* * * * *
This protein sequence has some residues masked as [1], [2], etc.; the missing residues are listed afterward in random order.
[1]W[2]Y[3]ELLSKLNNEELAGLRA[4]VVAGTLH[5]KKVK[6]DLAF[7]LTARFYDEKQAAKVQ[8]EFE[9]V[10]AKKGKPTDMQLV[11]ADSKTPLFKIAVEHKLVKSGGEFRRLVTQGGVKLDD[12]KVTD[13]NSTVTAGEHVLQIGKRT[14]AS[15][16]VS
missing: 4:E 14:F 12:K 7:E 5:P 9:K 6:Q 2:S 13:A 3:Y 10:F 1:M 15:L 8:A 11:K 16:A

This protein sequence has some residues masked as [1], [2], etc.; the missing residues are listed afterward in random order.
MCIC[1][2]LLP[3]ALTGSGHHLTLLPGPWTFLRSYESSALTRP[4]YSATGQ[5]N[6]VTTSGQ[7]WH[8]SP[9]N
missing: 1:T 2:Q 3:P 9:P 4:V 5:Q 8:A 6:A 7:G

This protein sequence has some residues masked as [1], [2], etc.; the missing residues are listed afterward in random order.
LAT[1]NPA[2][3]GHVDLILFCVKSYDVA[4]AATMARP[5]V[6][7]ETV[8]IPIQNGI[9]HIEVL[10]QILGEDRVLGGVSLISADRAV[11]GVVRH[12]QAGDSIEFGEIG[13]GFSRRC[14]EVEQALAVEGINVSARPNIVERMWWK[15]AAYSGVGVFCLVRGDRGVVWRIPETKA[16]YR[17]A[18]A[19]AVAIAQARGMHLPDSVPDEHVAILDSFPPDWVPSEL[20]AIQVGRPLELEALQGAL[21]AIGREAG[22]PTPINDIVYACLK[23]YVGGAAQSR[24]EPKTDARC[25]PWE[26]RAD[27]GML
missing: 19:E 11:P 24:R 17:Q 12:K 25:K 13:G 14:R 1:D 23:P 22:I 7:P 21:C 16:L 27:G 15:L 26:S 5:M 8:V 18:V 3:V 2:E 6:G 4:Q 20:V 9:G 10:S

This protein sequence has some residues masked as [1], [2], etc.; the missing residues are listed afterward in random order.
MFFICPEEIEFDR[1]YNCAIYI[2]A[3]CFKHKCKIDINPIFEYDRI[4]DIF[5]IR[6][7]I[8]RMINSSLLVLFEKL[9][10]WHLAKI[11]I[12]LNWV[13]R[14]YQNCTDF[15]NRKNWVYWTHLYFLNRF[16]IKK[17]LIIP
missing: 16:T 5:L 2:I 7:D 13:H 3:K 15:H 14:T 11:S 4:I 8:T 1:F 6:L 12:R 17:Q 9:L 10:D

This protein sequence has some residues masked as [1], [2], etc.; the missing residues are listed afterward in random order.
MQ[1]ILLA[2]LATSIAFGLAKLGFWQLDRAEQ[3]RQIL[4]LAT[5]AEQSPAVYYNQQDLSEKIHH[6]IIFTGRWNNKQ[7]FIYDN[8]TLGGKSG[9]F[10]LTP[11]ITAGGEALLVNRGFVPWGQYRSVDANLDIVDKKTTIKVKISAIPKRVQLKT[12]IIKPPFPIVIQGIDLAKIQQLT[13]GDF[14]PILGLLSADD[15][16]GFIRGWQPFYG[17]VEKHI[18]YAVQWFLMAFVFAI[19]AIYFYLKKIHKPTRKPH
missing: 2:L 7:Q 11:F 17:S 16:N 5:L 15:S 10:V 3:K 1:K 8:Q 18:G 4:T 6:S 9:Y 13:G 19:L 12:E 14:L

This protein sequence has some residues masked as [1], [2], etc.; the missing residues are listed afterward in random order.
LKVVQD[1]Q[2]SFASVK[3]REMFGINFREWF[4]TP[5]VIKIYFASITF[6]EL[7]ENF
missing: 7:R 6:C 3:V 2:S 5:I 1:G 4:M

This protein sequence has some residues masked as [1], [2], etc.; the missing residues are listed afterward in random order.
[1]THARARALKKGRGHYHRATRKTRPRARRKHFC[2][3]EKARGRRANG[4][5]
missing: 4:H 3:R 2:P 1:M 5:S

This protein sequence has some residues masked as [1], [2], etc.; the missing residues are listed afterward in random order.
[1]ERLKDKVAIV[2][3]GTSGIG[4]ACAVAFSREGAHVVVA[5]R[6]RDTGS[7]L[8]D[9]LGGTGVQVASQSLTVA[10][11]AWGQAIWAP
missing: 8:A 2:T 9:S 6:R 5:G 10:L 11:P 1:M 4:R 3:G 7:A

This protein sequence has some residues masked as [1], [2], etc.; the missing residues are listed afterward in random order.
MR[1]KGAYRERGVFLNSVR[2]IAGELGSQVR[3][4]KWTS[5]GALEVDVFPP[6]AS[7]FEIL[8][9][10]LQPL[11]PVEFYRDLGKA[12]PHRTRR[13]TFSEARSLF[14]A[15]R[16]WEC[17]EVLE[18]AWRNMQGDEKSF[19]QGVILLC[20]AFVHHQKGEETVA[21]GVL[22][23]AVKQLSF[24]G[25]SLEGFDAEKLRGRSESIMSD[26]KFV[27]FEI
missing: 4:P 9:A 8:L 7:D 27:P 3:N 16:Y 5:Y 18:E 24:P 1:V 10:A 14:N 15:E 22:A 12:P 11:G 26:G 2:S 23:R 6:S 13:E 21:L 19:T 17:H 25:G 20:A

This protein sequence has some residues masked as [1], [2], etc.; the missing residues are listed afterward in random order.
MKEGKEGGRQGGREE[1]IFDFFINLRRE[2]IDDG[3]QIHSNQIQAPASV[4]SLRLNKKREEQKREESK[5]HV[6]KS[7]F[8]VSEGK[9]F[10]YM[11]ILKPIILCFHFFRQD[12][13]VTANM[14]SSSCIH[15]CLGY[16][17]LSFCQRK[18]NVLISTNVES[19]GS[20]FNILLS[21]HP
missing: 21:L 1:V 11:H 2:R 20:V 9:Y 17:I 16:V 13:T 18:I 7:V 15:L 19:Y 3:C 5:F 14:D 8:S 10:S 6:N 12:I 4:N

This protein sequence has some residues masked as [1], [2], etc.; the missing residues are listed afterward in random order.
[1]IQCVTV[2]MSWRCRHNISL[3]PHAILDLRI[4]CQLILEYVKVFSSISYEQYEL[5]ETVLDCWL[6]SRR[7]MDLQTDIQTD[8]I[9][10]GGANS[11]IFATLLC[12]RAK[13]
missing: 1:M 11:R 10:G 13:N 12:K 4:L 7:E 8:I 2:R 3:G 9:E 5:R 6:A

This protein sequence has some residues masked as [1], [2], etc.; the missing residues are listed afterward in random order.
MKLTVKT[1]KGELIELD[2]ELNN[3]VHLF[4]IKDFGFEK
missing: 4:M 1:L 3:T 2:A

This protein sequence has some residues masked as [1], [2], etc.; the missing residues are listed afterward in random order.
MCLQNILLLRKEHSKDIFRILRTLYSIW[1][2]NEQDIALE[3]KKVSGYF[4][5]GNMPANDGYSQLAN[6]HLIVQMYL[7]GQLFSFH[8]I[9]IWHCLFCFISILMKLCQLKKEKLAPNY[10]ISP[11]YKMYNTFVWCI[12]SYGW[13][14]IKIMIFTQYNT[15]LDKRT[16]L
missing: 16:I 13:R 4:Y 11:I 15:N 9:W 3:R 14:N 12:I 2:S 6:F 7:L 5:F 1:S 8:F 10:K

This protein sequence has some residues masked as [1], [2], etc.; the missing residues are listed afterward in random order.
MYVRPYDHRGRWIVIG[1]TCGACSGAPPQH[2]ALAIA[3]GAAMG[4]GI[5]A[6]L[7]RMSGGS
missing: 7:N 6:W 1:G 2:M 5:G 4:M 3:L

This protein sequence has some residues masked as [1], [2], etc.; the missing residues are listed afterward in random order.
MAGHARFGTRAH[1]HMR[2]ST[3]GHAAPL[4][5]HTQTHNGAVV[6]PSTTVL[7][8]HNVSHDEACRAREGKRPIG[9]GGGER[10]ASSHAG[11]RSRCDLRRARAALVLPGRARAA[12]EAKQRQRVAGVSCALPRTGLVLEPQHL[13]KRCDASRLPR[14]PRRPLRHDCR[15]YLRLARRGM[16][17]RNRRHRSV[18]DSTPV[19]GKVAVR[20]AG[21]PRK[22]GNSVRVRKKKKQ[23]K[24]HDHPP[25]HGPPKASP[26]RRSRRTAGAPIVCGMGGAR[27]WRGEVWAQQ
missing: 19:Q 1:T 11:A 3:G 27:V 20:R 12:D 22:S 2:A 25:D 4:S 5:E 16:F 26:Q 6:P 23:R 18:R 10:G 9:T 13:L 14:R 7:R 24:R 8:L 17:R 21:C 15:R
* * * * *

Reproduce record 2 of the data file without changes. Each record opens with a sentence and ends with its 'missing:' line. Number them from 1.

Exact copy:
This protein sequence has some residues masked as [1], [2], etc.; the missing residues are listed afterward in random order.
MCIC[1][2]LLP[3]ALTGSGHHLTLLPGPWTFLRSYESSALTRP[4]YSATGQ[5]N[6]VTTSGQ[7]WH[8]SP[9]N
missing: 1:T 2:Q 3:P 9:P 4:V 5:Q 8:A 6:A 7:G